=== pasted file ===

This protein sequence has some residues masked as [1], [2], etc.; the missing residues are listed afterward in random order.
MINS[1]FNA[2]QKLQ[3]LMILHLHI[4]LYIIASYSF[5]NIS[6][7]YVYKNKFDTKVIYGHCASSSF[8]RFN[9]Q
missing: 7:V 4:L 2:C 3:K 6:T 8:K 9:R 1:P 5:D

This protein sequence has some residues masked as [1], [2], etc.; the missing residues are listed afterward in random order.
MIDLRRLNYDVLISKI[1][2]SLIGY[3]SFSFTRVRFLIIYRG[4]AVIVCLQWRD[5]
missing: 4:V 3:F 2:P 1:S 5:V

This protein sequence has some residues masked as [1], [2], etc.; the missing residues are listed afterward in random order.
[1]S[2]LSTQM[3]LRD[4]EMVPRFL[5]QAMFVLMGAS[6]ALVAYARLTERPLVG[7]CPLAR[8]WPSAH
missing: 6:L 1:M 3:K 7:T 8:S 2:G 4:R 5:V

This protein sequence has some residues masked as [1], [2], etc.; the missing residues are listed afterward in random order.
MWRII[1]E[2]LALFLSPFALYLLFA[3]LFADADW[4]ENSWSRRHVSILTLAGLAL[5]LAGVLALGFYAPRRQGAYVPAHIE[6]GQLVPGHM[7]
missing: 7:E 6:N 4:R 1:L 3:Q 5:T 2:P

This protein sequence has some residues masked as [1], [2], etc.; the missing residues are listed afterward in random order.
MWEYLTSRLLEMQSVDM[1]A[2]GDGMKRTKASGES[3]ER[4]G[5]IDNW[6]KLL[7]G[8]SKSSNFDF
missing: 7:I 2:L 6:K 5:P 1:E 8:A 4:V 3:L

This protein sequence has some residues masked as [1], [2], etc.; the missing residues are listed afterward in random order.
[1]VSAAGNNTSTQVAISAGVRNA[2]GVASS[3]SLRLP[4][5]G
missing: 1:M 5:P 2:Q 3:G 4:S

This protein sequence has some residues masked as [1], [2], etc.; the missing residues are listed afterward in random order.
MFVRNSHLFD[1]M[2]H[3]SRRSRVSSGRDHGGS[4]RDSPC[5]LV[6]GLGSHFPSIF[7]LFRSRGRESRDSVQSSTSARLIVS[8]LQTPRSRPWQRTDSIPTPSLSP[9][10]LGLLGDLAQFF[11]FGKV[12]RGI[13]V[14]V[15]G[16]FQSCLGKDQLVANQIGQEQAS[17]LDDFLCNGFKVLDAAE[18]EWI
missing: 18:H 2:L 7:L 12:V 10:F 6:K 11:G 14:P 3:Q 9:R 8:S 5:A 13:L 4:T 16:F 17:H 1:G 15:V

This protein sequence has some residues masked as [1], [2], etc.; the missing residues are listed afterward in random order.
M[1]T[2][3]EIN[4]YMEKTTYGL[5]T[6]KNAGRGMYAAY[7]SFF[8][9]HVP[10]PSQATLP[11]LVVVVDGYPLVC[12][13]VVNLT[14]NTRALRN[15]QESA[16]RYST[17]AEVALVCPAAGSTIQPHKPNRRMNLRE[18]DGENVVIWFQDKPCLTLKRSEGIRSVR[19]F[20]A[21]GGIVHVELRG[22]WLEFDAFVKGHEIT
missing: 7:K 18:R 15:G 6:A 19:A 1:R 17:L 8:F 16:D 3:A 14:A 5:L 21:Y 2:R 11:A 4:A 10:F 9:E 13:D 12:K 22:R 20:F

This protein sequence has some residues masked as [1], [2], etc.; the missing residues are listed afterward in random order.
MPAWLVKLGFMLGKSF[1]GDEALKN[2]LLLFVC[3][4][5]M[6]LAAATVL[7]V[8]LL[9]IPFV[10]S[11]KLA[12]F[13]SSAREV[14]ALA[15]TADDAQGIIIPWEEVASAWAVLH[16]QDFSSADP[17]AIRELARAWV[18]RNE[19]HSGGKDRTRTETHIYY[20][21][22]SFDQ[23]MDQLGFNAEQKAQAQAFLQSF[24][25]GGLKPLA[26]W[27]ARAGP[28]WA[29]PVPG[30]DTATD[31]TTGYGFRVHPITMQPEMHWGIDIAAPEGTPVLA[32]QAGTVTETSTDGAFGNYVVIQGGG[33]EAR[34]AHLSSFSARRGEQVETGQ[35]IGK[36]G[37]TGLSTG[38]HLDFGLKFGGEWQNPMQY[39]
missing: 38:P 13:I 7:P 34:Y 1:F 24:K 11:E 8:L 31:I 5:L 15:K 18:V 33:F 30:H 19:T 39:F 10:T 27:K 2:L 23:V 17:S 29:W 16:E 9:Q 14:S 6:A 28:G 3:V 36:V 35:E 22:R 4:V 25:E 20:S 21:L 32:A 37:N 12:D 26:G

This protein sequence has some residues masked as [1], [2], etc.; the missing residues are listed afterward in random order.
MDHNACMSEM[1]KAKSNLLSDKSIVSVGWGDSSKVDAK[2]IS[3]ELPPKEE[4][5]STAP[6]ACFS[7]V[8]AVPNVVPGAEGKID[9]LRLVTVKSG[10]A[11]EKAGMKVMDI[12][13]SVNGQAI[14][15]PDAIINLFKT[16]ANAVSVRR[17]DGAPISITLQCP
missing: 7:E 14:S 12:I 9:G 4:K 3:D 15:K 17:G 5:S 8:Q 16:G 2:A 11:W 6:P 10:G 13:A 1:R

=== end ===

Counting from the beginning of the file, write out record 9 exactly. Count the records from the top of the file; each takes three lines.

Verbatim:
This protein sequence has some residues masked as [1], [2], etc.; the missing residues are listed afterward in random order.
MPAWLVKLGFMLGKSF[1]GDEALKN[2]LLLFVC[3][4][5]M[6]LAAATVL[7]V[8]LL[9]IPFV[10]S[11]KLA[12]F[13]SSAREV[14]ALA[15]TADDAQGIIIPWEEVASAWAVLH[16]QDFSSADP[17]AIRELARAWV[18]RNE[19]HSGGKDRTRTETHIYY[20][21][22]SFDQ[23]MDQLGFNAEQKAQAQAFLQSF[24][25]GGLKPLA[26]W[27]ARAGP[28]WA[29]PVPG[30]DTATD[31]TTGYGFRVHPITMQPEMHWGIDIAAPEGTPVLA[32]QAGTVTETSTDGAFGNYVVIQGGG[33]EAR[34]AHLSSFSARRGEQVETGQ[35]IGK[36]G[37]TGLSTG[38]HLDFGLKFGGEWQNPMQY[39]
missing: 38:P 13:I 7:P 34:Y 1:F 24:K 11:E 8:L 31:I 5:L 15:K 18:V 33:F 30:H 19:T 39:F 10:T 27:K 2:L 23:V 17:S 29:W 16:E 9:Q 14:S 6:A 28:G 3:V 36:V 35:E 22:R 4:V 25:E 20:S 21:L 32:A 37:N 12:D 26:G